This article analyses the peculiar nature of the political thought of the leading activists of the German '68. It first discusses-and then partially dismisses-a number of common interpretations of the 'events', not least because previous accounts have paid insufficient attention to the actual political thought of the protagonists of '68 theorizing (and their limits) are then analysed: the legal road to socialism proposed by the 'Marburg school' of Wolfgang Abendroth, the anti-parliamentarianism of Johannes Agnoli and the anti-authoritarian guerilla strategy against 'integral étatism' put forward by Rudi Dutschke and Hans-Jürgen Krahl. Political thought in turn has to be understood as necessarily interacting with the 'events' of '68. When the main theories were unable to locate a new revolutionary subject and to solve the much-debated question of how to organize the movement, '68 intellectuals put their faith in events, occasions and direct action to reshape theory. In the end, this strategy yielded further (terrorist) 'events', a large left-wing counter-milieu largely free from theory and a persistent group ideology of personal convictions, also largely divorced from theorizing.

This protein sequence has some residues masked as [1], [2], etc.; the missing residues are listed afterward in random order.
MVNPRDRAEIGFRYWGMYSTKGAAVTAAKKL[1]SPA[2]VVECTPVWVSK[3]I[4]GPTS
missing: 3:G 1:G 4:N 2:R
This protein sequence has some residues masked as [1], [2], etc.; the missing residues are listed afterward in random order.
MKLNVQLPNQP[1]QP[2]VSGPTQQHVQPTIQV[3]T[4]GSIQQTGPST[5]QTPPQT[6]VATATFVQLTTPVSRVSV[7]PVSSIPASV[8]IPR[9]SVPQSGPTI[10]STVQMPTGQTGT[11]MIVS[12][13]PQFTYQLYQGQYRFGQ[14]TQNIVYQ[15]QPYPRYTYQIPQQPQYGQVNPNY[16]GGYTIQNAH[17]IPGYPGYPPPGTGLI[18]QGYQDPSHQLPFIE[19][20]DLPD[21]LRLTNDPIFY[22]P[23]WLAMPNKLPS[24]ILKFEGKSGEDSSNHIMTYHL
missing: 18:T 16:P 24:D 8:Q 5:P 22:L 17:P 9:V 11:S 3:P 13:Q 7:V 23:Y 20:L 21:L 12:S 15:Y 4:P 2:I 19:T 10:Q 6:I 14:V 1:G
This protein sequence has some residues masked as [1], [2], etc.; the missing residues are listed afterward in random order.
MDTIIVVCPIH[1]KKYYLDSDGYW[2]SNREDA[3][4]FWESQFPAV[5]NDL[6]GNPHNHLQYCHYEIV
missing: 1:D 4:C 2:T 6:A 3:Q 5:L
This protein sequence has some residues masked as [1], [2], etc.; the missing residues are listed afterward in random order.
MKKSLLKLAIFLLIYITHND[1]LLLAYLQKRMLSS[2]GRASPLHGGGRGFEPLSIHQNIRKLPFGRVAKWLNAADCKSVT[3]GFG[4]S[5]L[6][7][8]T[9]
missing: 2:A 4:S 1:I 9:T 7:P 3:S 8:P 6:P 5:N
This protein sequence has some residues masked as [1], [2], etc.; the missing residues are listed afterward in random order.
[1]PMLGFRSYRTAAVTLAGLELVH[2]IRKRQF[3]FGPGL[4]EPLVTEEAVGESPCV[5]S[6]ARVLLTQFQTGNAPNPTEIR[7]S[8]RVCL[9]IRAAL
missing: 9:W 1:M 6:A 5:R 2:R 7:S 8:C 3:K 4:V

All Science Journal Classification (ASJC) codes
- Geography, Planning and Development
- Political Science and International Relations